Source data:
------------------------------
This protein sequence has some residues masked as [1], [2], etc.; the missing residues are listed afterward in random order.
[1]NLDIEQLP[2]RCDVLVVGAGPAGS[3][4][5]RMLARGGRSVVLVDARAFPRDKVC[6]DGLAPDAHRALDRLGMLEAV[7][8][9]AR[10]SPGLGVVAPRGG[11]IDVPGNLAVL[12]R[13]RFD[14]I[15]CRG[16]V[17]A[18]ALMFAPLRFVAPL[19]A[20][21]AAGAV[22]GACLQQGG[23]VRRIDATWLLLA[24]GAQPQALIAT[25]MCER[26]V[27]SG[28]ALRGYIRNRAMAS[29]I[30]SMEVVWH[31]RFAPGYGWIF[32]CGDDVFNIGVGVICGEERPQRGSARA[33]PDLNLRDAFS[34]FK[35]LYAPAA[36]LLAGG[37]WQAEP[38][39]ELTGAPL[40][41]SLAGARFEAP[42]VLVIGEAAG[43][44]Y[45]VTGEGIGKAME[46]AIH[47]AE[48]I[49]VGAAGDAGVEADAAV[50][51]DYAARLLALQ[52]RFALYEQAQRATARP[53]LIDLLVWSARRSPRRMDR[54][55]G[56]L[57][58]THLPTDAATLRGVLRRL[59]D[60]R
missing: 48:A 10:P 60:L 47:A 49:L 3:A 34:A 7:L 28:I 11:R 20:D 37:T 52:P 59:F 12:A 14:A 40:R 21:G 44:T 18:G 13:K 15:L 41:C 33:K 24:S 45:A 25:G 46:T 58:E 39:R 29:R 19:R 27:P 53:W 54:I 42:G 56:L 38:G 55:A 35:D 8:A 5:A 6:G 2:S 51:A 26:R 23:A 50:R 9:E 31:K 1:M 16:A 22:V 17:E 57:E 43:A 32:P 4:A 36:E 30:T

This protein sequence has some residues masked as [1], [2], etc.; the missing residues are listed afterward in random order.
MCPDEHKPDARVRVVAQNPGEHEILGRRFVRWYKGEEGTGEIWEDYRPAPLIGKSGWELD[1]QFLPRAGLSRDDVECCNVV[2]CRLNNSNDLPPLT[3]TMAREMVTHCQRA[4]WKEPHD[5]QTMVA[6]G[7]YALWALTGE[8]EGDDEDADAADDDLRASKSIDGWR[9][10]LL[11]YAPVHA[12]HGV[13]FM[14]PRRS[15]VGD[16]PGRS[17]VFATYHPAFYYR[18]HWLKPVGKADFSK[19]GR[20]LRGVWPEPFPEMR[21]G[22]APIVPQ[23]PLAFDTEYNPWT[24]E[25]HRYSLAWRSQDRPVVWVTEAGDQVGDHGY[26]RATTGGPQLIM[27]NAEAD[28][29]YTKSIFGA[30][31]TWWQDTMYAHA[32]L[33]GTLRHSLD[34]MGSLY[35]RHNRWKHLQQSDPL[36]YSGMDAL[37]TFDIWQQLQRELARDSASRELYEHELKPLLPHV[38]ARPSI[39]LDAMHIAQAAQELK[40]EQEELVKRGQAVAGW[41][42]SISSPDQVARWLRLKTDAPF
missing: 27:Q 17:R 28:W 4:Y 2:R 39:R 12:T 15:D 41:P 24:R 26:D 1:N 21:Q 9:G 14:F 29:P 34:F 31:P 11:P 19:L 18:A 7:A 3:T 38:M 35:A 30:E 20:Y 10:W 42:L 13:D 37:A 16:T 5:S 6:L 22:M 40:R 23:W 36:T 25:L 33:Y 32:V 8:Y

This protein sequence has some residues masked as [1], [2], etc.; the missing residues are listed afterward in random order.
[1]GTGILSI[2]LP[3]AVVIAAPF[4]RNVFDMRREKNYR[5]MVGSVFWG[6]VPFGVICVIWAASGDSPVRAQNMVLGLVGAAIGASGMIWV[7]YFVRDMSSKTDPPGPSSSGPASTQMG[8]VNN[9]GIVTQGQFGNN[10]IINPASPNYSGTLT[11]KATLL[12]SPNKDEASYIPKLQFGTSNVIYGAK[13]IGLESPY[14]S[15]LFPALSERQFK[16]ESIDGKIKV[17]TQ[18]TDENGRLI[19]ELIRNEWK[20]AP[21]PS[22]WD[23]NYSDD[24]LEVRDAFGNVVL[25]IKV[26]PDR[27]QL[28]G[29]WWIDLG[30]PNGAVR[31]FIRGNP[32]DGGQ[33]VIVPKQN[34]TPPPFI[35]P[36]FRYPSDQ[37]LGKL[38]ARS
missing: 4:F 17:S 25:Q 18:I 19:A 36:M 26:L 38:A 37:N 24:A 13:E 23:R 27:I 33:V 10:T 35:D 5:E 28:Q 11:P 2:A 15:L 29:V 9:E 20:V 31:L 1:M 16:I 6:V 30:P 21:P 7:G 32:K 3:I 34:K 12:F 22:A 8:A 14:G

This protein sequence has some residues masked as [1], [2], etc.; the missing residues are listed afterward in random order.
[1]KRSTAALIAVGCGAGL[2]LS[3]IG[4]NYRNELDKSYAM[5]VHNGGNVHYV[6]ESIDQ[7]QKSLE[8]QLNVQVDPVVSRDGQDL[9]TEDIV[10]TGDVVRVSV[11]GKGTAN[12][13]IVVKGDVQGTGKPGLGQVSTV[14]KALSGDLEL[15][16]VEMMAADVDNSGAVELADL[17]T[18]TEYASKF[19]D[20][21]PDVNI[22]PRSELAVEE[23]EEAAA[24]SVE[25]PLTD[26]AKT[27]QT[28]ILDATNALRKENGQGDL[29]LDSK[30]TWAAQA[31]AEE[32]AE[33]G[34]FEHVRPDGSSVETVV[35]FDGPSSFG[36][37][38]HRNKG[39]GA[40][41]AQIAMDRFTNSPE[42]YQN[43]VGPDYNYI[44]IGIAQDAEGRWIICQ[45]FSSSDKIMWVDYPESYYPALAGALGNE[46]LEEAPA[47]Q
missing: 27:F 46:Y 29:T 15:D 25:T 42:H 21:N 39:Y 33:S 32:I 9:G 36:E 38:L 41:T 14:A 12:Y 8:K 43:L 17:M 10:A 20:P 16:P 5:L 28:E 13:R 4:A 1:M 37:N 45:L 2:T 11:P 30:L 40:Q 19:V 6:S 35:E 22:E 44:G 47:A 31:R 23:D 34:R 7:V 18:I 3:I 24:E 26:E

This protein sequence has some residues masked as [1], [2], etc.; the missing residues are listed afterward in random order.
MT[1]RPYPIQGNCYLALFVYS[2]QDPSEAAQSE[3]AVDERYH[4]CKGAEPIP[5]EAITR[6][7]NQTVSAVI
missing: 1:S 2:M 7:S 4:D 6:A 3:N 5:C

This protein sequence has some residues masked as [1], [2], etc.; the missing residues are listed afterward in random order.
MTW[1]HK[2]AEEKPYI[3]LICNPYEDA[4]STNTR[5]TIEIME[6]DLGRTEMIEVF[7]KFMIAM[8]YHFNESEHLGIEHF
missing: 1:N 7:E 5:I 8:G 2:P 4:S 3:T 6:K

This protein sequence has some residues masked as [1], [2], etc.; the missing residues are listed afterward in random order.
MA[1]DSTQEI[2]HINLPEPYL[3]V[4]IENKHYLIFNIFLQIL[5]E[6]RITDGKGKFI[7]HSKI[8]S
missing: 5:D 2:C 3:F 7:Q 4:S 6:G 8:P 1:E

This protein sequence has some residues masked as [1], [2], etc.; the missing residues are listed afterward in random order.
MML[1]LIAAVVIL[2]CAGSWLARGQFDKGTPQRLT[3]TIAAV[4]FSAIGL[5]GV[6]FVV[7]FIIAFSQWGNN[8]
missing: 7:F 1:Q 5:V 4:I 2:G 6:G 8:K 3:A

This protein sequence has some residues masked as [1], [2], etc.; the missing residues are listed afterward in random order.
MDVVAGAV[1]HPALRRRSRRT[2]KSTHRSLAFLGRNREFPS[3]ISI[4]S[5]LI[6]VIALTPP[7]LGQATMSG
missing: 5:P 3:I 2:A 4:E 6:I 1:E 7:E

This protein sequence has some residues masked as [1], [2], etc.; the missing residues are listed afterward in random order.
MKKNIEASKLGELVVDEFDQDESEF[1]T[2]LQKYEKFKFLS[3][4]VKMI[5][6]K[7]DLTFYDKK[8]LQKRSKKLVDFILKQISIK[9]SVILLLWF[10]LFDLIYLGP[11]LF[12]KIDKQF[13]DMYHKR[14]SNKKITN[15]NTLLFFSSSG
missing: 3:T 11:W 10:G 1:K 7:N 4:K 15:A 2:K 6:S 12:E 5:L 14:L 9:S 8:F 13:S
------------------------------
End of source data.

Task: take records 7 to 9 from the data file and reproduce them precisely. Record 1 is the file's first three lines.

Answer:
This protein sequence has some residues masked as [1], [2], etc.; the missing residues are listed afterward in random order.
MA[1]DSTQEI[2]HINLPEPYL[3]V[4]IENKHYLIFNIFLQIL[5]E[6]RITDGKGKFI[7]HSKI[8]S
missing: 5:D 2:C 3:F 7:Q 4:S 6:G 8:P 1:E

This protein sequence has some residues masked as [1], [2], etc.; the missing residues are listed afterward in random order.
MML[1]LIAAVVIL[2]CAGSWLARGQFDKGTPQRLT[3]TIAAV[4]FSAIGL[5]GV[6]FVV[7]FIIAFSQWGNN[8]
missing: 7:F 1:Q 5:V 4:I 2:G 6:G 8:K 3:A

This protein sequence has some residues masked as [1], [2], etc.; the missing residues are listed afterward in random order.
MDVVAGAV[1]HPALRRRSRRT[2]KSTHRSLAFLGRNREFPS[3]ISI[4]S[5]LI[6]VIALTPP[7]LGQATMSG
missing: 5:P 3:I 2:A 4:E 6:I 1:E 7:E